It looks like UofT's medians are 3.8/167 (may be outdated?). If you have an "excellent" LSAT score (not sure exactly what that means but for the purposes of American law schools I think "excellent" would refer to 170+) I would think you'd be fine...
posted by jckll at 6:50 PM on January 19, 2010


I will also have a grad degree with a pretty good gpa (mostly A's, some A-'s) but as I understand it, grad degrees don't count for much on law school apps.

So, big con: final year undergrad GPA + downward trend
Pros are pretty much everything else: great/excellent LSAT, references, professional and academic experience directly related to the area of law I want to go into.


I'm not a lawyer, but I thought about it for a spell, so I spent a lot of time looking at Canadian law school requirements on the internet when I was supposed to be writing my thesis. Go back and read your post - I think you sound like a great candidate for law school. Relax and start applying to the places you want to go to. I know people who got into law school with less. A lot less.

Also, I always thought the tier system was more of an American thing. It doesn't seem like there's enough law schools for that.
posted by futureisunwritten at 6:52 PM on January 19, 2010


LSAT/GPA are weighted about 60/40 in law school admissions. Don't worry too much about U of T. If you want a Bay St. job, it's not even necessarily the best choice, since almost everyone in your class wants exactly the same thing and you're competing against a bunch of very bright people for the grades, and firms only hire so many from U of T. Other top-tier schools are sometimes better choices. Dal, for instance, has lots of students who want jobs out east, so fewer compete for the Toronto jobs, and firms always want to hire some people from Dal. It's an excellent school in a great city, to boot. Can't say that about any other common law schools (except U of T and maybe Osgoode, if you're into leftist propaganda as law).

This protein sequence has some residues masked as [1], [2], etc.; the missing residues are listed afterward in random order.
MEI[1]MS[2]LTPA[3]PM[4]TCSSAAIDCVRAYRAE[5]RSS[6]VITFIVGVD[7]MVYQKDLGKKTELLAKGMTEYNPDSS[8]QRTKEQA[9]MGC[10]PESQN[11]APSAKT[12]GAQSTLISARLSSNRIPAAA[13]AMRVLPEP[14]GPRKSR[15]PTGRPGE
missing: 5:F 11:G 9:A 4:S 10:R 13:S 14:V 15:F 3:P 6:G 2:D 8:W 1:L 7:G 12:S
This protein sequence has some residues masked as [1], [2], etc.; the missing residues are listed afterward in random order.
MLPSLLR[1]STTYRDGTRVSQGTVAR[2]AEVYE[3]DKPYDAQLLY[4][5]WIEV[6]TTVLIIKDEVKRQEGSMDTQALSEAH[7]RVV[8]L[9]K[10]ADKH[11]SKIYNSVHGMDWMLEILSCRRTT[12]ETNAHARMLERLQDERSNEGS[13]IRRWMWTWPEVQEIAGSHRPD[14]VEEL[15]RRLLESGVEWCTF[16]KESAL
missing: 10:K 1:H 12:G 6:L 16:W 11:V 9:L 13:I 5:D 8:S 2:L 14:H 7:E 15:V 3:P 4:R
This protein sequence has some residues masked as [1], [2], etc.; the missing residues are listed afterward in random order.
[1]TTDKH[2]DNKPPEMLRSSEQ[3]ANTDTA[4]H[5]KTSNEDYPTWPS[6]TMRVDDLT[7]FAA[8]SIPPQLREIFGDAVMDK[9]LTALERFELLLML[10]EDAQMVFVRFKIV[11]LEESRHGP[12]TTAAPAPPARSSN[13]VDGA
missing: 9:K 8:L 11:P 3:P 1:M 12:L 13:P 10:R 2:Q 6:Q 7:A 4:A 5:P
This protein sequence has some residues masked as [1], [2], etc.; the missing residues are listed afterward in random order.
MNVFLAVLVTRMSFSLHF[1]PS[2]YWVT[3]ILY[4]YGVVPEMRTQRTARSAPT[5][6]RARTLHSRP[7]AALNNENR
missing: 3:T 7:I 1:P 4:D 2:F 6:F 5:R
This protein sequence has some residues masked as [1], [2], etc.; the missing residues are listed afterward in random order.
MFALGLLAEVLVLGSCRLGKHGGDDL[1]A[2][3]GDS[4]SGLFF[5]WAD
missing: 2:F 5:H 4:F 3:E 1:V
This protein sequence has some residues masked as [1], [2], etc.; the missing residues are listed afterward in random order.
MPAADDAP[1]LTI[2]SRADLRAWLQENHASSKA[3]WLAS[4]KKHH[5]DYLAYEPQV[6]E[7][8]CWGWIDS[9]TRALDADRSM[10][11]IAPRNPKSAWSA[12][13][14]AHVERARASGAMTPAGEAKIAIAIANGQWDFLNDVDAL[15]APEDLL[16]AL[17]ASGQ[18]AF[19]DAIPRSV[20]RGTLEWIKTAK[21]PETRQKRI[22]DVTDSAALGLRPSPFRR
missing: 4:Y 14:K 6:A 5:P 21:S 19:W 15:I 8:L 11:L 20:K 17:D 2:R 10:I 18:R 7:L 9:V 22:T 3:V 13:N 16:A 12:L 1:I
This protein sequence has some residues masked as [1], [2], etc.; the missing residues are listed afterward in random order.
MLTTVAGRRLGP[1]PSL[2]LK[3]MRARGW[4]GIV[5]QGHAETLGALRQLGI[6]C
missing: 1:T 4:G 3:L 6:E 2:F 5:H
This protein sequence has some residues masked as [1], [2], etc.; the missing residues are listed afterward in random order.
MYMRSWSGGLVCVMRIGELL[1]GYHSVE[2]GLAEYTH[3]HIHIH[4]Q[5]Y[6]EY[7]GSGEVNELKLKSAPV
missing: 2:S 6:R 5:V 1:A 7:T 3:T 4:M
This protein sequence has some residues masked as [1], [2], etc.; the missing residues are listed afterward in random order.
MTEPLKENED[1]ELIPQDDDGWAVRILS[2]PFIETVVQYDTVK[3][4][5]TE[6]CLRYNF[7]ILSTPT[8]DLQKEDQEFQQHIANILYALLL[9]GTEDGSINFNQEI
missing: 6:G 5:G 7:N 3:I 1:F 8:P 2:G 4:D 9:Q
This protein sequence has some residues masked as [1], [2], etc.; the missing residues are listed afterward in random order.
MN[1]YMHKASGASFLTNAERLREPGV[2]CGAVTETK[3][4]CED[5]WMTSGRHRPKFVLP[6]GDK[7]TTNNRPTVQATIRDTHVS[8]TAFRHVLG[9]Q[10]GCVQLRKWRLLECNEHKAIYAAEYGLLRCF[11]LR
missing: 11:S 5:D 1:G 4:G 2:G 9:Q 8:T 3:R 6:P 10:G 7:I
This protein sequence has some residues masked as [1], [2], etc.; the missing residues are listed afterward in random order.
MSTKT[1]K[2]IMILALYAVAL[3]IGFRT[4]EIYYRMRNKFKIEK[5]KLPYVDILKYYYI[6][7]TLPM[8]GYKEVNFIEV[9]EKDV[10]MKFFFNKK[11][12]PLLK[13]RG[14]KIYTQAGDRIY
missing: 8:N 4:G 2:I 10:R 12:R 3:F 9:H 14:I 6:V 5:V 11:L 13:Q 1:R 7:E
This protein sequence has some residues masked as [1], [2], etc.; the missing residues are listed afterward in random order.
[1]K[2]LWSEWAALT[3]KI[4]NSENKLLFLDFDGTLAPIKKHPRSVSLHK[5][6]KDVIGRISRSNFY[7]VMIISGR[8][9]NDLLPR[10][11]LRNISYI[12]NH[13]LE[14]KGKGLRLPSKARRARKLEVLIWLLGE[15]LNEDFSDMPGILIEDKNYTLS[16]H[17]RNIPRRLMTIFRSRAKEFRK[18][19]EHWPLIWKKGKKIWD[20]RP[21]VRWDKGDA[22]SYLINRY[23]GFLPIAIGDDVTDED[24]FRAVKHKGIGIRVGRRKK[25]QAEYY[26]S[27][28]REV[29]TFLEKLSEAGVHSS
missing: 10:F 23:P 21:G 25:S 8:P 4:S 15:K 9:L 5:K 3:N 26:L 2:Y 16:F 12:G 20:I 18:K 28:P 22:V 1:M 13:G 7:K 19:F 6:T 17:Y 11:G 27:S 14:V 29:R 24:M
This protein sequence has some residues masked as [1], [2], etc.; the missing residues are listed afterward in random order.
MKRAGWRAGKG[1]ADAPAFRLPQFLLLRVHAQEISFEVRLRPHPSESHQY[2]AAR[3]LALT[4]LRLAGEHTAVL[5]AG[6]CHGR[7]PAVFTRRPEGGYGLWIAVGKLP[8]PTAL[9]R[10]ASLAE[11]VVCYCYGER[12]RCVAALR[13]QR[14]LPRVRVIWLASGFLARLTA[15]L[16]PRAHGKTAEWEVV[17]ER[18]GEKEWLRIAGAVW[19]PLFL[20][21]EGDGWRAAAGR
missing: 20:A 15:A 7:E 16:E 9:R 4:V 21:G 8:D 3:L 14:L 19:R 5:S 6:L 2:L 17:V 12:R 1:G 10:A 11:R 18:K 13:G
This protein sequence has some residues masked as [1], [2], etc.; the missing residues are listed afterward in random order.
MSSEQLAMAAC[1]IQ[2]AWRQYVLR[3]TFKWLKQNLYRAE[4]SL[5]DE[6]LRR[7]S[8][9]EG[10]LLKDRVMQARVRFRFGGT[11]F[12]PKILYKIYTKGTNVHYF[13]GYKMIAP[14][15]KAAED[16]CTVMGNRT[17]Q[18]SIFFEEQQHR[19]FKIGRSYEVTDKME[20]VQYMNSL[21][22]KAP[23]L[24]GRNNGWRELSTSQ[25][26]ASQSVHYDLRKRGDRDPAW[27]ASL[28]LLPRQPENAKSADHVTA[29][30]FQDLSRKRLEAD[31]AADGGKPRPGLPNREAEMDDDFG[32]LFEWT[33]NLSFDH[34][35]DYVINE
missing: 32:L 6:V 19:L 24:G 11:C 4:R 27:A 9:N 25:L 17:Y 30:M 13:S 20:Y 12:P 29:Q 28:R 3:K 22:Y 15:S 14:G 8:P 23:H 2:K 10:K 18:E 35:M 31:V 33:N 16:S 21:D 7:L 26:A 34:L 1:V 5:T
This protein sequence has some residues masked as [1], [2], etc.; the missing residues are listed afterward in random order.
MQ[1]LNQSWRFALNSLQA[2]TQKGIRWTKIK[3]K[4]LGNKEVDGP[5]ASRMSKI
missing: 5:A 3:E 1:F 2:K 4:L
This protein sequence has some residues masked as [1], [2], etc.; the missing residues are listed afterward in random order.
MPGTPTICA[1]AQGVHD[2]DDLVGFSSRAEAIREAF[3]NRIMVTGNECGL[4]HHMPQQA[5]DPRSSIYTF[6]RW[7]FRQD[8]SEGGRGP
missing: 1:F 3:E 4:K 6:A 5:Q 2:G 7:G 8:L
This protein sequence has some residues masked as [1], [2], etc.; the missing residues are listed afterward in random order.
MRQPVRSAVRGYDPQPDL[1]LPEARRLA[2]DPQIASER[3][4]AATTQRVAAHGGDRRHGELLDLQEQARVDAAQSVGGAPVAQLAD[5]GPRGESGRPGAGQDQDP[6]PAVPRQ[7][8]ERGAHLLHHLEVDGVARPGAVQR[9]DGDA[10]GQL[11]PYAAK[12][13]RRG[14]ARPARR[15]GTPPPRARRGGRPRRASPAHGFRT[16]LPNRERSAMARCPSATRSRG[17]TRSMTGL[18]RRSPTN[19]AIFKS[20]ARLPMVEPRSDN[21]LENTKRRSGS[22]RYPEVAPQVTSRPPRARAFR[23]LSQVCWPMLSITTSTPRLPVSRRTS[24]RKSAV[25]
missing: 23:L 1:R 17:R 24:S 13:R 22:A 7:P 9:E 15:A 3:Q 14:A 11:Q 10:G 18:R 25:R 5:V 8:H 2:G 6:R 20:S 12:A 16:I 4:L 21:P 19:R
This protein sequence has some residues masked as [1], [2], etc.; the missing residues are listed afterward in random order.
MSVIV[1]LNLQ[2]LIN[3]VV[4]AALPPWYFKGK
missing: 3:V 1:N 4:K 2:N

posted by Dasein at 7:11 PM on January 19, 2010


I don't really know quite how GPA plays out (my undergrad uni doesn't do GPA), but I'm at U of T Law, and from what I can tell, a lower GPA isn't necessarily a dealbreaker - a good LSAT score will help a lot, and anyway, U of T seems to like to try and balance the class a bit - not everyone here is a 4.0/175 student by any means.
Like I said, I can't speak much to GPA since I never dealt with that much, but please feel free to message me if you have any other questions, either about applications generally, or U of T specifically.
posted by iona at 5:29 AM on January 20, 2010


If you've done a lot of extracurriculars/overcome personal problems, McGill will take that into account. They seem to look at the application as a whole rather than focusing on the numbers. Once you get in you can request to see your admissions file, and it's clear that they really do look at everything.

What type of law would you like to practice? Would you want to practice in Canada?
posted by Anali at 7:48 AM on January 20, 2010